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Julian Julien - Strange CD (album) cover


Julian Julien


Jazz Rock/Fusion

3.76 | 19 ratings

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Prog Reviewer
5 stars "Strange" indeed, but undoubtedly great. Over the course of the three albums Julien Julian has asked me to review for him, he has certainly managed to make a fan out of me. His unique, eclectic style of composition combines many different sounds and genres to create something totally unlike most other music I've heard. "Strange" is no different, though it takes a slightly different road than the other albums of his I've reviewed. All but gone are the Magma and general zeuhl influence that appeared heavily on "Fractale" and to a lesser extent on "Terre." Don't worry that that means "Strange" is taking the safe road, however, as this music is pushes boundaries and bends genres to create electric, eclectic world-folk/jazz the likes of which my ears have never heard. If that bizarre blend of genres sounds contrived or artificial to you than don't worry about the label: this is great music, pure and simple, experimental and progressive and beautiful all in one.

"Leh" begins with a brief hodgepodge of sound that quickly resolves into a tribal, eastern sounding piece of music that features strings heavily. Typical to Mr. Julien's work, however, there are all kinds of instruments featured, and the arrangement is such that you can really only hear the music as a whole: it's very difficult to pick out specific parts independent from the whole piece. However, the violin still plays a prominent part, often leading the mix with a melody that recalls a gypsy camp settling down for the night. "Leh" is boundary-pushing and experimental, but also very cinematic and melodic, and has significantly less zehul influence than the other two albums I've heard from Julien.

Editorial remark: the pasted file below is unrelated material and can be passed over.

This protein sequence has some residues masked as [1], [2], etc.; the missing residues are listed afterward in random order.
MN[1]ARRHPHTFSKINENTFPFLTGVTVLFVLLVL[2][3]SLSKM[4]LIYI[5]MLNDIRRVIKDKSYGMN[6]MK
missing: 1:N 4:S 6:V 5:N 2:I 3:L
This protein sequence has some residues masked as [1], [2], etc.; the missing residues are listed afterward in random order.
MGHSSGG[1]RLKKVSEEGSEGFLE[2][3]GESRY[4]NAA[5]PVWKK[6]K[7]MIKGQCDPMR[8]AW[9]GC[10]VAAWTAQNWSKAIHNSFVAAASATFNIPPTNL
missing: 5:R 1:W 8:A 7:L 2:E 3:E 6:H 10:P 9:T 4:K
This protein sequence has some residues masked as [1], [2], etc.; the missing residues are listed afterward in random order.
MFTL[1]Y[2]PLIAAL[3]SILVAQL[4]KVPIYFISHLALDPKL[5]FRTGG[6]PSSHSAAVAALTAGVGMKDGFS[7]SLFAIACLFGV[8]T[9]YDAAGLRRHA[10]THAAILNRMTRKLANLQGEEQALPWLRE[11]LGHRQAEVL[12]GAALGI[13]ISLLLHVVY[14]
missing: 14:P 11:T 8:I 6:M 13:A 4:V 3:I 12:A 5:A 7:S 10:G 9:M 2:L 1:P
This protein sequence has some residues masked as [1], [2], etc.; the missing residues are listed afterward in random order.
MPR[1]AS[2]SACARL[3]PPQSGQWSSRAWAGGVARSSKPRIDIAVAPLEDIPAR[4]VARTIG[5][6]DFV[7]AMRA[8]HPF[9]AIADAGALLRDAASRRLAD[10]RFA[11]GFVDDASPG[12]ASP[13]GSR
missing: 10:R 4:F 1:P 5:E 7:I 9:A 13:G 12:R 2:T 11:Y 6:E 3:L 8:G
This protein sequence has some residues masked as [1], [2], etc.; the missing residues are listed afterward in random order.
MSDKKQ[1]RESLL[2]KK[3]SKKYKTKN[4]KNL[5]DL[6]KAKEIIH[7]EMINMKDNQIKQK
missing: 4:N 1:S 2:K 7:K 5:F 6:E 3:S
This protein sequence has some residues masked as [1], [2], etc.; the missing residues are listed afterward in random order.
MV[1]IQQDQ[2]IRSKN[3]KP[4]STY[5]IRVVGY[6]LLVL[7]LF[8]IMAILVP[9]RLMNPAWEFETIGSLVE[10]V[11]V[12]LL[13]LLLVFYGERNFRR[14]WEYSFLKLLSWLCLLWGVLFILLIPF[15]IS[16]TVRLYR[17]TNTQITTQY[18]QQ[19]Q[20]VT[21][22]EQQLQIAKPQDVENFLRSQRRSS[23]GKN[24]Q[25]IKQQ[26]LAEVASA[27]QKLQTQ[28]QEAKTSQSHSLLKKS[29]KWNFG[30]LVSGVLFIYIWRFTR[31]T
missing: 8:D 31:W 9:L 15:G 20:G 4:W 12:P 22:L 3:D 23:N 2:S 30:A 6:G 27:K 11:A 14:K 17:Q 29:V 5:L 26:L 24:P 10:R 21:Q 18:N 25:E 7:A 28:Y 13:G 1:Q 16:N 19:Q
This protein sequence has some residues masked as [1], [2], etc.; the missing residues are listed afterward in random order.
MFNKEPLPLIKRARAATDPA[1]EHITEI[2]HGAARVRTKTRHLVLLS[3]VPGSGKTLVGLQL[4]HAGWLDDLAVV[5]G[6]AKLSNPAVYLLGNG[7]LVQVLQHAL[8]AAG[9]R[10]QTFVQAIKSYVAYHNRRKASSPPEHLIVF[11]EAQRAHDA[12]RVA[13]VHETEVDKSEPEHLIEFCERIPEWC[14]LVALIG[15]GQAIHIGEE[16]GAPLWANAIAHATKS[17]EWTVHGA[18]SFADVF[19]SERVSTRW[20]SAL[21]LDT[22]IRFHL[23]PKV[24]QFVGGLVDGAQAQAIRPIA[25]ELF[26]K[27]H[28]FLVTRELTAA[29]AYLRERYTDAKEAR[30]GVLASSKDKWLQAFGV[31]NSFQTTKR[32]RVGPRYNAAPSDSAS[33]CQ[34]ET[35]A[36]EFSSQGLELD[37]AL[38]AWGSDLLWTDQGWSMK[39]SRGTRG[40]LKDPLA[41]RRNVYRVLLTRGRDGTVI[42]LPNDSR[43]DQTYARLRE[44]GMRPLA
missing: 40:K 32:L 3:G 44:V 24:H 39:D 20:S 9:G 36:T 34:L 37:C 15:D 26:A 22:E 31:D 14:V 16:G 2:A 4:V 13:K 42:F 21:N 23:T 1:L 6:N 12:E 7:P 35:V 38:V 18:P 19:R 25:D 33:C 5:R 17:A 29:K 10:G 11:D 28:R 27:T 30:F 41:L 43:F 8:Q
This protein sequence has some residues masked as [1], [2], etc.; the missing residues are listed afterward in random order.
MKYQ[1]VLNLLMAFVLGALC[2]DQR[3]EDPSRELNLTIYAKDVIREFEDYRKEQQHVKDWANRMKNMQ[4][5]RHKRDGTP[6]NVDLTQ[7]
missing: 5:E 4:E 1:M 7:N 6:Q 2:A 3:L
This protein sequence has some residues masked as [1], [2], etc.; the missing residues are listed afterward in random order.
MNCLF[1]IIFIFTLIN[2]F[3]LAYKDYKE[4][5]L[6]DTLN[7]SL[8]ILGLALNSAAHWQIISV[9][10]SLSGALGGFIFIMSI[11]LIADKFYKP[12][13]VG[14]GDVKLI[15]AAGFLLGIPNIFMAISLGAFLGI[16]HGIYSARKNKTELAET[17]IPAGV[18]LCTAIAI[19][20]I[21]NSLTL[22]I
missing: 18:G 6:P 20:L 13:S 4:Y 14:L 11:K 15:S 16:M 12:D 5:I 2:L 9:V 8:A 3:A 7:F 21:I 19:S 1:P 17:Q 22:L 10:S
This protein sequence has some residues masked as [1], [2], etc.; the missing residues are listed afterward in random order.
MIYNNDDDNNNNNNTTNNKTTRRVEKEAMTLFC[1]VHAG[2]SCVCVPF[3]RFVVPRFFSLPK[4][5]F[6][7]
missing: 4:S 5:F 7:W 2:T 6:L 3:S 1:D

"Cirque" quickly lives up to its name, with a carnival-themed keyboard part providing the backbone of the track. The violin makes a return appearance, but its part is less melodic than on "Leh" and much more avant, with plenty of pitch-sliding and squeaking. A variety of other keyboard parts appear as well, and "Cirque" ends up being a great track: definitely experimental and outside the norm, but also extremely playful and not hard to appreciate.

"Charlotte" comes next, beginning with some keyboard textures that recall 8-bit music before launching into another melodic section that has a lot of influence from eastern-European folk. "Charlotte" however, is much more keyboard driven than "Leh" was, and while strings certainly do appear in a prominent position, especially towards the end of the track, the keyboards are really what makes the track what it is, with a variety of synth textures providing an idiosyncratic backing part for the strings to play over. Another great track with great melodies, arranged in a way that perfectly highlights them.

"Wath's Démocratie" trades in the folk for a more tribal sound that also has some funk elements. Some tribal sounding percussion gives a rhythmic base for the track and an interesting combinations of keyboards, guitars, strings, and wordless vocals give the track a psychedelic world-music feel that also has some touches of jazz and funk. I don't think it's quite as strong melodically as the three tracks before it, but the difference in flavor of its sound definitely makes up for it.

"Tinananan" is equally eclectic, mixing an almost glitch or electronica percussion part with psychedelic, middle eastern sounding guitar and synth. Vocals return as well here, and to be honest I'm not sure if they're wordless or simply in a language I don't understand, but either way they enhance the music very well, adding another element to the sound without ever intruding on the instruments.

"Le Caquou" begins with a field recording of crickets which is overlaid with some very faint keyboards or winds (can't uite tell which) before launching into the track proper. The melody is begun by, of all things, the unlikely combination of what sounds like a sitar and a person whistling. Strange though it may sound, the combination works incredibly well, with the same kind of eastern folk kind of sound that has so permeated this release very prominent in this track as well. Strings, guitar, and organ all eventually make appearances as well without ever sounding out of place, and the track concludes with a brief synth postlude that caps off the track nicely.